Muriels Garden at Settlers Inn is an intimate cottage garden dedicated to the senses-sight, sound, scent and taste. The garden dates back to 1980, structured with plantings that are descendants from Muriel’s original gardens in Philadelphia. Muriel Rose Genzlinger is mother to the original owners of the Inn, Grant Genzlinger and the garden was named in her honor. Muriels Garden was designed by Michael Levine who has been updating the gardens for a decade. Open daily for all to view and stroll, there are several very tranquil spots throughout the garden; under the background heritage shade tree in the rear of the garden, stone yoga benches by the Lackawaxen River, and reflecting benches on the canal towpath trail in the woods. Muriels Garden is populated with 20 or so varieties of edible flowers that are used by the chefs at the Inn’s restaurant, the Chestnut Tavern.
Hacienda Del Sol Guest Ranch (1929) Tucson, Arizona
From the first moment one enters the 34-acre Hacienda Del Sol Guest Ranch Resort, beautiful flora and fauna can be seen all around. The walkway up to the historic archway features stunning, desert flowers frequented by hummingbirds, butterflies and lizards. The botanical gardens on-site feature varieties of agave, yucca, cactus and multitudes of annuals that bloom seasonally. The resort also features a chef’s garden and a bartender’s garden, filled with herbs, spices and citrus fruits to be used at both of the resort’s award-winning restaurants. This historic hotel originally opened in 1929 when it was a ranch school for girls. Many of the cacti and trees in the historical photos can be seen today, taller and fuller. Guests from all over the world come to the Hacienda to enjoy year-round sun which makes for incredible gardens and blooms.
The Spa at Norwich Inn (1929) Norwich, Connecticut
The grounds at this historic hotel are flourished with perennial gardens, manicured lawns, courtyards, and a reflecting pool with fountains. Upon entering, guests travel down a private road, lined with century old maple trees. The grounds are abundant with well-groomed perennial gardens and century old oak trees.
The Wigwam (1929) Litchfield Park, Arizona
This luxury resort is surrounded by gardens and citrus trees, two blocks from Litchfield Park. All of the 331 guestrooms and suites feature outdoor patios, balconies or terraces with views of lushly landscaped gardens, vibrant flowers and mature shade trees. The trellis garden is a popular spot for events and weddings, in a manicured and vibrant outdoor setting.
The Hotel Hershey® (1933) Hershey, Pennsylvania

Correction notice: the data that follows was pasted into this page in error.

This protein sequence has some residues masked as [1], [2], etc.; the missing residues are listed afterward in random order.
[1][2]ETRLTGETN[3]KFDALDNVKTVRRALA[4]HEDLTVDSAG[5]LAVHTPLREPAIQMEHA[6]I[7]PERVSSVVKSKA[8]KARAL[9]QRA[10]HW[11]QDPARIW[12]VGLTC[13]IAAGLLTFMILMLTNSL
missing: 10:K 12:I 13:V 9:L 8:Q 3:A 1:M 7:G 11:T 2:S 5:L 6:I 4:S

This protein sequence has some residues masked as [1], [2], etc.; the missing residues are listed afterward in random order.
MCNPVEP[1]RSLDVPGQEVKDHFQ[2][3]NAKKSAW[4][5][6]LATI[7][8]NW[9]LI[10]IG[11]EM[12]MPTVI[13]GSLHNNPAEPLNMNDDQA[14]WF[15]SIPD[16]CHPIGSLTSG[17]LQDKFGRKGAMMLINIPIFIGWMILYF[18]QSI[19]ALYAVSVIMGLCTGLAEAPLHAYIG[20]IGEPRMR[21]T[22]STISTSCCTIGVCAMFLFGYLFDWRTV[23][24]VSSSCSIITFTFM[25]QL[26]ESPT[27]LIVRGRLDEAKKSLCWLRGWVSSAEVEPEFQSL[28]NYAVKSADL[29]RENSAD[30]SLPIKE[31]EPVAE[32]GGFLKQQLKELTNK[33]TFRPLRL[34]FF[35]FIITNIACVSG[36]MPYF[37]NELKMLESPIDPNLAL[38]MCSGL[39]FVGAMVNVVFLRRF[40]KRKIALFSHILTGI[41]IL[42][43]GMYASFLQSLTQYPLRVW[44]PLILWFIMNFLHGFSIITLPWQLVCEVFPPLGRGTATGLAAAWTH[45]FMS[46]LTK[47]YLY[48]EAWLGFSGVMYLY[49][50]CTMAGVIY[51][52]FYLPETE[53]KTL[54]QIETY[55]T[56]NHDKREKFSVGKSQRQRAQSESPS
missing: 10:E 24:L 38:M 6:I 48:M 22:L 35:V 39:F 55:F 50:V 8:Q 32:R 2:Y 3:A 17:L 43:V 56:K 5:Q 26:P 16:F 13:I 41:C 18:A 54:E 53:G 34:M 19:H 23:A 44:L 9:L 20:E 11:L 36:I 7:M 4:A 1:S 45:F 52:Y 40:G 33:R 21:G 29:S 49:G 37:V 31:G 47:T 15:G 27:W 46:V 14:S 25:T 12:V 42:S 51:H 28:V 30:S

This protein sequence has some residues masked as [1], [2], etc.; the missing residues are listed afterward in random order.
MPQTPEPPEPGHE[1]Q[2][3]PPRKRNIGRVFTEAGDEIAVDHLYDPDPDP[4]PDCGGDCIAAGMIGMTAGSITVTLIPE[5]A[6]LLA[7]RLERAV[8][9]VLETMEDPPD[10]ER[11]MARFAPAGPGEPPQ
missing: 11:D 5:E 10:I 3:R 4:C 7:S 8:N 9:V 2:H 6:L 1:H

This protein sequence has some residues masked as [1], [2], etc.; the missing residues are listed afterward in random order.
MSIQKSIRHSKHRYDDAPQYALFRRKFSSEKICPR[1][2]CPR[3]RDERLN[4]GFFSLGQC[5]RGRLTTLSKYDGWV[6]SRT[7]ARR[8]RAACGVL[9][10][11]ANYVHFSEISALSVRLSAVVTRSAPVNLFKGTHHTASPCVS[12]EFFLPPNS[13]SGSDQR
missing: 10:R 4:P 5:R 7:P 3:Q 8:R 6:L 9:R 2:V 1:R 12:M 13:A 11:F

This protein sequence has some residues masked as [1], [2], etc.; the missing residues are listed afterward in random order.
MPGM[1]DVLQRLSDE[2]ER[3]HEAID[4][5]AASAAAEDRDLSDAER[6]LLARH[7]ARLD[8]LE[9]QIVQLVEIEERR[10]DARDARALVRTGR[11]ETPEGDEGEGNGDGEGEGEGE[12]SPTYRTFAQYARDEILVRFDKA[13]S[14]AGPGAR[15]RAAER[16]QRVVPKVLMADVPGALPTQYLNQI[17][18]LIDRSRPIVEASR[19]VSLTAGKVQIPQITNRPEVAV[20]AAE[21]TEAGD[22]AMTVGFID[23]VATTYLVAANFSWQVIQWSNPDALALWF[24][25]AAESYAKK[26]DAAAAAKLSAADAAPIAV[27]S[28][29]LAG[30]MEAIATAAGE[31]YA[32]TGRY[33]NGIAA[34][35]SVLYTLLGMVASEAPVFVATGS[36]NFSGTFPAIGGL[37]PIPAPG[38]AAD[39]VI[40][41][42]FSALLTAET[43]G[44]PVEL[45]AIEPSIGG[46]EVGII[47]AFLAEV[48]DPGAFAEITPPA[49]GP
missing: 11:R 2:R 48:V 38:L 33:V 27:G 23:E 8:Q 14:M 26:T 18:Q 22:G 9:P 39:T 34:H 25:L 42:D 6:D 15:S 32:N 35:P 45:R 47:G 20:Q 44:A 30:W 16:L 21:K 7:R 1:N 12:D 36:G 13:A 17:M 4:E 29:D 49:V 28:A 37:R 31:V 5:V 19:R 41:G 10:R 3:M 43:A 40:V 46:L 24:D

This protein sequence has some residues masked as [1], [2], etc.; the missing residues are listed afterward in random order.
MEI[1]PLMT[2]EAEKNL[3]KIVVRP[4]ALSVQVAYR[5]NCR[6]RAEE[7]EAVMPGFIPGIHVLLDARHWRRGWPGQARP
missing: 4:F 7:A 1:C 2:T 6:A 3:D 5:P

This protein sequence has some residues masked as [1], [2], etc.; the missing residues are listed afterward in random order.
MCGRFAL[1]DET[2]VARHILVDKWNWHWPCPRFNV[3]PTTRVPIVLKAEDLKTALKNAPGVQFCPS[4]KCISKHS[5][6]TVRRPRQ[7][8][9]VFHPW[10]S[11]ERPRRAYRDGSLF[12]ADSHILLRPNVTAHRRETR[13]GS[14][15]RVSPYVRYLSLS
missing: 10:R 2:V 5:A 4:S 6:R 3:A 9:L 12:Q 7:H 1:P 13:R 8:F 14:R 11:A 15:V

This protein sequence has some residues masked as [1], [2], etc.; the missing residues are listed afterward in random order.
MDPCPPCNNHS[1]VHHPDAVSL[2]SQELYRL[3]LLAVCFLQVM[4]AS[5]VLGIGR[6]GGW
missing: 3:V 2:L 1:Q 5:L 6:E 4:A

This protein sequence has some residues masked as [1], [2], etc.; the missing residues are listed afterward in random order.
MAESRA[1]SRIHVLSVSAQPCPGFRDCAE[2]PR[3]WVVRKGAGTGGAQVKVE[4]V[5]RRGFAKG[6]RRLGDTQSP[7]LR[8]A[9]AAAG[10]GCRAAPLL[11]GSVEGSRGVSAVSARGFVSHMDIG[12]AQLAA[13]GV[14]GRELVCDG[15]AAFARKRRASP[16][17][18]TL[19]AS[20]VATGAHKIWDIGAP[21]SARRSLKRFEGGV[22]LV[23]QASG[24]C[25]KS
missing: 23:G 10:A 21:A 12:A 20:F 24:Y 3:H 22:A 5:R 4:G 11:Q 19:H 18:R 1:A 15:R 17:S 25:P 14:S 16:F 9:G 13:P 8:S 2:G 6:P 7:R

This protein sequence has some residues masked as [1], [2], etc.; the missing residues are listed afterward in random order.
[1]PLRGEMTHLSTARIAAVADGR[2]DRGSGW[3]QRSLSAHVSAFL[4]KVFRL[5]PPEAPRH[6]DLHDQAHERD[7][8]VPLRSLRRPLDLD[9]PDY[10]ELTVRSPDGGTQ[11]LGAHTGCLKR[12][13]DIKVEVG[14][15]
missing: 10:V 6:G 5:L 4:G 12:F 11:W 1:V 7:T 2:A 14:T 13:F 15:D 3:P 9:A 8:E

Overlooking the iconic town of Hershey, the Hershey Gardens are a 23- acre botanical display featuring 11 themed gardens, including a historic rose garden with over 3,500 rose bushes with 175 cultivars. Among the themed gardens is a seasonal display garden, which features more than 20,000 tulips each spring, colorful annuals in mid-summer and vibrant mums in the fall. A one and a half acre children’s garden features 25 themed displays as well as chocolate scented, named, and colored flora. Since 1937, Hershey Gardens have delighted guests with a breathtaking assortment of flowers, shrubs, a stately collection of rare, signature trees vibrant seasonal displays. In 2016, the Milton and Catherine Hershey Conservatory opened, transforming the gardens into a year-round attraction complete with an indoor tropical butterfly atrium. The Hershey Gardens are located across the street from Hotel Hershey®, at one of Milton S. Hershey’s legacy properties. All overnight guests of the hotel receive complimentary admission to the Hershey Gardens.
Royal Palms Resort and Spa (1948) Phoenix, Arizona
The grounds at the Royal Palms Resort feature whimsical stone walkways, manicured courtyards, hidden gardens and fountains. There are many lush gardens that can be found at this historic resort, including the Alegria Garden. This private outdoor garden is enclosed by four stone walls and surrounded by vibrant flowers and fragrant citrus trees, making it a great location for celebrating significant milestones. The Jardin D’Amore (Garden of Love) is a sumptuous garden nestled in a quiet, intimate area of the resort with gorgeous views of Camelback Mountain.
“Discovering, exploring, and experiencing the historic gardens of Historic Hotels of America should be on everyone’s bucket list,” said Lawrence Horwitz, Executive Director, Historic Hotels of America and Historic Hotels Worldwide. “Whether a guest wants to walk alone, take a romantic stroll with a loved-one, enjoy a perfect setting for long un-interrupted conversations, or just take a restful quiet stroll, these historic gardens are truly magnificent and create wonderful long-lasting memories you can take home.”
To learn more about Historic Hotels of America’s most magnificent gardens, go to HistoricHotels.org/Gardens.
About Historic Hotels of America®
Historic Hotels of America is the official program of the National Trust for Historic Preservation for recognizing and celebrating the finest Historic Hotels. Historic Hotels of America has more than 300 historic hotels. These historic hotels have all faithfully maintained their authenticity, sense of place, and architectural integrity in the United States of America, including 46 states, the District of Columbia, the U.S. Virgin Islands, and Puerto Rico. Historic Hotels of America is comprised of mostly independently owned and operated historic hotels. More than 30 of the world’s finest hospitality brands, chains, and collections are represented in Historic Hotels of America. To be nominated and selected for membership into this prestigious program, a hotel must be at least 50 years old; has been designated by the U.S. Secretary of the Interior as a National Historic Landmark or listed in or eligible for listing in the National Register of Historic Places; and recognized as having historic significance. For more information, please visit HistoricHotels.org.